2007 March 23
by David J. Ringer

DUNCANVILLE, TEXAS — Wonders abound in the odd intersections between time and space. There are spectacles and mysteries, traces of the past, and hints of the myriad future. When we bird, we place ourselves into those intersections deliberately, hoping to delve just a little deeper into the universe.

A Golden-cheeked Warbler recently arrived on a hilltop in Texas. He is singing now, staking out a territory for the mate he hopes to win. He flits to the top of a juniper tree, tilts back his head, and releases a brief, complex melody.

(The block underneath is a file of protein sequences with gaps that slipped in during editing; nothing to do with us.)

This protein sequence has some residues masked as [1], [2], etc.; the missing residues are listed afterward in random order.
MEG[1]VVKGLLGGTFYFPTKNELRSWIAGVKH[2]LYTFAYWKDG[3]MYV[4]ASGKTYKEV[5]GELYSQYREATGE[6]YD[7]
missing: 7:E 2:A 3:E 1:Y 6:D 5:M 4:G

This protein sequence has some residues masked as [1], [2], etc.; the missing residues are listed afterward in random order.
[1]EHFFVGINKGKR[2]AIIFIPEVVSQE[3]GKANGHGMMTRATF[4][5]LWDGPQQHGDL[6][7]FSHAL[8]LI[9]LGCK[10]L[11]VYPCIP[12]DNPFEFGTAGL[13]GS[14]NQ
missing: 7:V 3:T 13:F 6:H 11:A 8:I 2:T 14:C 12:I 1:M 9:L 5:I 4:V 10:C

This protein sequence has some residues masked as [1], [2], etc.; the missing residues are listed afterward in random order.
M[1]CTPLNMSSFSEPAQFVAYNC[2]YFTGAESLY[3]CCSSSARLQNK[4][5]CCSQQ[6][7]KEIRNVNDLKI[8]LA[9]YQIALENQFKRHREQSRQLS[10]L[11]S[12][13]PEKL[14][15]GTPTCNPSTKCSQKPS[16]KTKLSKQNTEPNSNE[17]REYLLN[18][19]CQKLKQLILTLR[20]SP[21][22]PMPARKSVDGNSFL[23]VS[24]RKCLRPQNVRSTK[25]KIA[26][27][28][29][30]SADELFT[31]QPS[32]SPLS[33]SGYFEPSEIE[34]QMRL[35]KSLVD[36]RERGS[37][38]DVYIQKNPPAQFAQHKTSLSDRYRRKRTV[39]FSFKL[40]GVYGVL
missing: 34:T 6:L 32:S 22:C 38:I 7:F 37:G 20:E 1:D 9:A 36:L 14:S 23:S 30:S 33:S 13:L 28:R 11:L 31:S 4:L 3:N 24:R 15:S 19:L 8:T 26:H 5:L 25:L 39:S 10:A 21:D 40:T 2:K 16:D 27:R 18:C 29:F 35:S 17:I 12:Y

Below him, birders named Mike and David emit stifled exclamations. Farther away, down in the riverbed, huge three-toed hollows are a trace of the dinosaurs that once roamed this land. There were no Golden-cheeked Warblers then.

And what when another era has passed, and again, there are no Golden-cheeked Warblers? Warblers do not leave their footprints in stone, and their songs fade quickly in turbulent air.

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